Numerous dimensions of this paper were stimulated by and formulated in response to two of my favorite groove-sters, Robert Plant Armstrong and Charles Keil, to whom it is dedicated. Bob was my main uptown source of inspiration; elegant, visual, heady, abstract, he could contemplate every phenomenological ounce of melody from a sculpted object. I think of Bob as the His Master's Voice of the groove, loving the intensity of form, and the sensuality of witnessing it. Charlie has been my strongest downtown critic, hearing Kaluli ideas and sounds as street-solid critiques of Western modes of musical production and consumption, always ready to help celebrate what liberation or resistance they can inspire. I think of Charlie as the James Brown (“Give it up or turnit a-loose!”) proto-rap-scratcher of the groove, putting pennies on the tone arm, push-press-pulling the record back and forth before digging the spin.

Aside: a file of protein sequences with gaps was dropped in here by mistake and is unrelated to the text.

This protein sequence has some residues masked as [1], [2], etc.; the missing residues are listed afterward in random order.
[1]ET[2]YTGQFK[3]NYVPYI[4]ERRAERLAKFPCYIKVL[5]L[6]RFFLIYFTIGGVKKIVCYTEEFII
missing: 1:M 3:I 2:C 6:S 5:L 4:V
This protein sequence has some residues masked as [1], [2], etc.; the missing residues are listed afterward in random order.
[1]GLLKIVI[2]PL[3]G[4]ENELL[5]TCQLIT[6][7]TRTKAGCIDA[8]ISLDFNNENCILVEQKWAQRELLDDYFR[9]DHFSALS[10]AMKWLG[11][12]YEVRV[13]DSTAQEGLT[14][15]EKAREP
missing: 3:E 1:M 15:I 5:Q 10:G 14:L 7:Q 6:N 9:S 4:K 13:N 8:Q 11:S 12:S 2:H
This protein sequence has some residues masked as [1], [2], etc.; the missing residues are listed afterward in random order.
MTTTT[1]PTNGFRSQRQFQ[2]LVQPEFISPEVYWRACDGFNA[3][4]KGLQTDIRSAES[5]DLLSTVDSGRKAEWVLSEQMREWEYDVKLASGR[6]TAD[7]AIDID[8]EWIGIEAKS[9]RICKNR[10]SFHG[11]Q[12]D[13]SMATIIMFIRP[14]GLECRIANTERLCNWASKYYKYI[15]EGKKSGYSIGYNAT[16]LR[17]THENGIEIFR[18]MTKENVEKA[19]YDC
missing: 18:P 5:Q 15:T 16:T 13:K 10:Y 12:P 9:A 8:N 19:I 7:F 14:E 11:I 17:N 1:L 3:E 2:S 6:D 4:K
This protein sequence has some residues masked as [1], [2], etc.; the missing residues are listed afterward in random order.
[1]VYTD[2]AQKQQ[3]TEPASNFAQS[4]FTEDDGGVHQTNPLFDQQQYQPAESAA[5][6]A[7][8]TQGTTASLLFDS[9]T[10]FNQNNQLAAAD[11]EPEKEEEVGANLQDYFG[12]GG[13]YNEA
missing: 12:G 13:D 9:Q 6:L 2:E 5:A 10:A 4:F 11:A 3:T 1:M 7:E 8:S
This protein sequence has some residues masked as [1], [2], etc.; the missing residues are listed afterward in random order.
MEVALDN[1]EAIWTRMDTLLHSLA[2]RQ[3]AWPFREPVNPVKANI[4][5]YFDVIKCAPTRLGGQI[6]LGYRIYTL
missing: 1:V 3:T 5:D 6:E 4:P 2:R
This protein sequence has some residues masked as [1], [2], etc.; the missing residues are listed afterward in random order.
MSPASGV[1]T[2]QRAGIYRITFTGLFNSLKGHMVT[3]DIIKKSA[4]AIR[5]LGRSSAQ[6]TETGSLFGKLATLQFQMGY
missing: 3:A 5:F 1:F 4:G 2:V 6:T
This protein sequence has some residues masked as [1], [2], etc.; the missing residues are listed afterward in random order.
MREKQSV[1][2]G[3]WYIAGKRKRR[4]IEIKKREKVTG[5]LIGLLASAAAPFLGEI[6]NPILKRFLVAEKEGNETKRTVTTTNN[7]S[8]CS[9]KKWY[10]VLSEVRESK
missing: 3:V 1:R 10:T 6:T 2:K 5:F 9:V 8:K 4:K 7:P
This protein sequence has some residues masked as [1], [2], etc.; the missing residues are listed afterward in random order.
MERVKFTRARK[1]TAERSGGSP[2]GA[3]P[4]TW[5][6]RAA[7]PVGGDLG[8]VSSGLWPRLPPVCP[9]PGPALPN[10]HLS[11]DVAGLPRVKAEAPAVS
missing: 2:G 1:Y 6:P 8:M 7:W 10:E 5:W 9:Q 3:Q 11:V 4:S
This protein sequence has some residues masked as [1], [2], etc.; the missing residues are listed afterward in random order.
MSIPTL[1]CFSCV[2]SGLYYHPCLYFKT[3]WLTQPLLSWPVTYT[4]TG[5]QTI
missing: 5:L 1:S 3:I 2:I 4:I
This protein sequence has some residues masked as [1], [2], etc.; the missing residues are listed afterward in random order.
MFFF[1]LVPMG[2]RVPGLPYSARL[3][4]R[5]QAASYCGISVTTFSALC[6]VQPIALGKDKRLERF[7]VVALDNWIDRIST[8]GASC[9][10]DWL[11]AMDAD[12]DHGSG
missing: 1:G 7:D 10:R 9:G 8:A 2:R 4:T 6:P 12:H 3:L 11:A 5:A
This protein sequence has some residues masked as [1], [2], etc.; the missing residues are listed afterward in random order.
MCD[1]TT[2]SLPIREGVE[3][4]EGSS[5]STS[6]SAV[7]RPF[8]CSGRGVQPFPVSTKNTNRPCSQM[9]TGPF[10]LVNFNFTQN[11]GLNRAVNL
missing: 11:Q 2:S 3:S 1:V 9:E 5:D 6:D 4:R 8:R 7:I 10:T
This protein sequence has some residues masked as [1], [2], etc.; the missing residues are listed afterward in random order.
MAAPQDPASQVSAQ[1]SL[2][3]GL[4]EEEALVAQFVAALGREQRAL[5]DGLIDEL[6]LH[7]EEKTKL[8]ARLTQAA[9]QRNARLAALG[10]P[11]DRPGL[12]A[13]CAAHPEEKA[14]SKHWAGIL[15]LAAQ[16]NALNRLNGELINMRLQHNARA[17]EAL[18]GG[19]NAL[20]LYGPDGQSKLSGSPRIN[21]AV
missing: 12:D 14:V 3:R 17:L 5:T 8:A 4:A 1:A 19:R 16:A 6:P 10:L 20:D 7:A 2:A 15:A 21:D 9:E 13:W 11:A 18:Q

Research support for fieldwork with the Kaluli 1976-7, 1982, 1984 was generously provided by the Institute of Papua New Guinea Studies, the National Endowment for the Arts, the National Science Foundation, the Wenner-Gren Foundation for Anthropological Research, and the American Philosophical Society. For discussion of early variants or versions of these ideas much thanks and no blame to audience participants at lectures/colloquia at the University of Texas Semiotics Colloquium, Rice University Circle, Columbia University Center for Ethnomusicology, American Anthropological Association Annual Meetings, New York University Anthropology Department, Carleton University Conference on Alternative Musicology. As always, it is a pleasure to acknowledge the help of my collaborators and kinsmen, nado Babi (Bambi B. Schieffelin) and nabas Bage (Edward L. Schieffelin), both of whom lifted-up-over several versions of this essay, and Jubi, Kulu, Gigio, Honowo, Ayasilo, and many other Kaluli who have shared song, talk, food, and trail. Thanks too for helpful lift-up-over comments to Dieter Christensen, John Miller Chernoff, Charlie Keil, Gail Kligman, Greg Urban, and anonymous readers. Bikpela thanks to Shari Robertson for her photographs, and to Don Niles of the Institute of Papua New Guinea Studies Music Department for tracking down the original Krymus Band recording of Wanpela Meri.